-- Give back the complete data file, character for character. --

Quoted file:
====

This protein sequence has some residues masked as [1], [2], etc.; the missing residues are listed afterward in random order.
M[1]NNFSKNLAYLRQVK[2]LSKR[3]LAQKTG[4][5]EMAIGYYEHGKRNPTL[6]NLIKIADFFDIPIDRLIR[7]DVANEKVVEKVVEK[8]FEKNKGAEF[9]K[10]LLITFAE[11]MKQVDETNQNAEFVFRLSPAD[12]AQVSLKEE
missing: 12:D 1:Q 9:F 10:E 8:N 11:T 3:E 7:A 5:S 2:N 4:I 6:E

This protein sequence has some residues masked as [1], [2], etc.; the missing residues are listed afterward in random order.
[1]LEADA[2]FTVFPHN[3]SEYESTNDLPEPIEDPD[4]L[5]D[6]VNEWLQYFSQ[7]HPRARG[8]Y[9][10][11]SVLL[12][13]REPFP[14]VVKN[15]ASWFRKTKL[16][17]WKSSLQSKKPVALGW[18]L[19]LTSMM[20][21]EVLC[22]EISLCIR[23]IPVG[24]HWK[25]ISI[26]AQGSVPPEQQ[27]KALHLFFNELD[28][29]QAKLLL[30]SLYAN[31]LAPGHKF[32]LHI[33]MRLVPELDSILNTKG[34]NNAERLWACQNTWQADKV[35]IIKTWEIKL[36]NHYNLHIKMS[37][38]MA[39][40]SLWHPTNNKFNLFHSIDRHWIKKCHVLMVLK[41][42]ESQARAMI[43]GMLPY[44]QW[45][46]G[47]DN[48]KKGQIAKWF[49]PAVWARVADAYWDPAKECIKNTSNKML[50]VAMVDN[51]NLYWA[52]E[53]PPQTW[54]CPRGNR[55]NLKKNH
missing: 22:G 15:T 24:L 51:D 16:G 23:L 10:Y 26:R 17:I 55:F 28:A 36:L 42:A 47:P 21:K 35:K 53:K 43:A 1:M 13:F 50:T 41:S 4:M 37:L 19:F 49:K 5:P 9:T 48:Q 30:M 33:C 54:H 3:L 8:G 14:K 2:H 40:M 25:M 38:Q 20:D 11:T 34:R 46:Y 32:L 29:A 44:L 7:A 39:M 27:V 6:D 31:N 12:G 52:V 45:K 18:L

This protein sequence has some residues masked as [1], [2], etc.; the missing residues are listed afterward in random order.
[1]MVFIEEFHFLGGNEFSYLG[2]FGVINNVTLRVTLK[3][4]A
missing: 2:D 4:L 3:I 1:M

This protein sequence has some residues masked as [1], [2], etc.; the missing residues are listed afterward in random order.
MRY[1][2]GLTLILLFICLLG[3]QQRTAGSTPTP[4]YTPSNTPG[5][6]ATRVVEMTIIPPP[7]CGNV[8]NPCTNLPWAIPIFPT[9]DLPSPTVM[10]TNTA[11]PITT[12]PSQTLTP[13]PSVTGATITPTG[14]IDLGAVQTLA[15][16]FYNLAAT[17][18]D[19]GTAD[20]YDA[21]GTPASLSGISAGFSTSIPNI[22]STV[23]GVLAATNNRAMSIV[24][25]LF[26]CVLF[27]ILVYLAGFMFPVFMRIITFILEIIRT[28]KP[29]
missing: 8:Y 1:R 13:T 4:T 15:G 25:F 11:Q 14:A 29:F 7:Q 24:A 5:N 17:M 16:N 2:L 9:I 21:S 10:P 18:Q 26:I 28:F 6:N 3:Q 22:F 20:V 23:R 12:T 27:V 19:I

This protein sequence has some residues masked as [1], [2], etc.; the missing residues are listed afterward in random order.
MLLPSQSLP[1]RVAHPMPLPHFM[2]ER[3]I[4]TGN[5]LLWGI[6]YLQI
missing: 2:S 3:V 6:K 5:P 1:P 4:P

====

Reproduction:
This protein sequence has some residues masked as [1], [2], etc.; the missing residues are listed afterward in random order.
M[1]NNFSKNLAYLRQVK[2]LSKR[3]LAQKTG[4][5]EMAIGYYEHGKRNPTL[6]NLIKIADFFDIPIDRLIR[7]DVANEKVVEKVVEK[8]FEKNKGAEF[9]K[10]LLITFAE[11]MKQVDETNQNAEFVFRLSPAD[12]AQVSLKEE
missing: 12:D 1:Q 9:F 10:E 8:N 11:T 3:E 7:A 5:S 2:N 4:I 6:E

This protein sequence has some residues masked as [1], [2], etc.; the missing residues are listed afterward in random order.
[1]LEADA[2]FTVFPHN[3]SEYESTNDLPEPIEDPD[4]L[5]D[6]VNEWLQYFSQ[7]HPRARG[8]Y[9][10][11]SVLL[12][13]REPFP[14]VVKN[15]ASWFRKTKL[16][17]WKSSLQSKKPVALGW[18]L[19]LTSMM[20][21]EVLC[22]EISLCIR[23]IPVG[24]HWK[25]ISI[26]AQGSVPPEQQ[27]KALHLFFNELD[28][29]QAKLLL[30]SLYAN[31]LAPGHKF[32]LHI[33]MRLVPELDSILNTKG[34]NNAERLWACQNTWQADKV[35]IIKTWEIKL[36]NHYNLHIKMS[37][38]MA[39][40]SLWHPTNNKFNLFHSIDRHWIKKCHVLMVLK[41][42]ESQARAMI[43]GMLPY[44]QW[45][46]G[47]DN[48]KKGQIAKWF[49]PAVWARVADAYWDPAKECIKNTSNKML[50]VAMVDN[51]NLYWA[52]E[53]PPQTW[54]CPRGNR[55]NLKKNH
missing: 22:G 15:T 24:L 51:D 16:G 23:L 10:Y 26:R 17:I 55:F 28:A 36:L 42:A 47:P 21:K 35:K 53:K 43:A 1:M 13:F 50:T 41:S 4:M 37:L 19:F 49:K 5:P 9:T 48:Q 30:M 33:C 54:H 3:L 8:G 14:K 2:H 40:M 25:M 38:Q 20:D 11:T 34:R 46:Y 32:L 29:A 44:L 7:A 39:M 27:V 6:D 31:N 12:G 52:V 45:K 18:L

This protein sequence has some residues masked as [1], [2], etc.; the missing residues are listed afterward in random order.
[1]MVFIEEFHFLGGNEFSYLG[2]FGVINNVTLRVTLK[3][4]A
missing: 2:D 4:L 3:I 1:M

This protein sequence has some residues masked as [1], [2], etc.; the missing residues are listed afterward in random order.
MRY[1][2]GLTLILLFICLLG[3]QQRTAGSTPTP[4]YTPSNTPG[5][6]ATRVVEMTIIPPP[7]CGNV[8]NPCTNLPWAIPIFPT[9]DLPSPTVM[10]TNTA[11]PITT[12]PSQTLTP[13]PSVTGATITPTG[14]IDLGAVQTLA[15][16]FYNLAAT[17][18]D[19]GTAD[20]YDA[21]GTPASLSGISAGFSTSIPNI[22]STV[23]GVLAATNNRAMSIV[24][25]LF[26]CVLF[27]ILVYLAGFMFPVFMRIITFILEIIRT[28]KP[29]
missing: 8:Y 1:R 13:T 4:T 15:G 25:F 11:Q 14:A 29:F 7:Q 24:A 5:N 17:M 16:N 2:L 9:I 21:S 10:P 18:Q 26:I 28:F 6:N 3:Q 22:F 20:V 23:R 12:T 27:V 19:I

This protein sequence has some residues masked as [1], [2], etc.; the missing residues are listed afterward in random order.
MLLPSQSLP[1]RVAHPMPLPHFM[2]ER[3]I[4]TGN[5]LLWGI[6]YLQI
missing: 2:S 3:V 6:K 5:P 1:P 4:P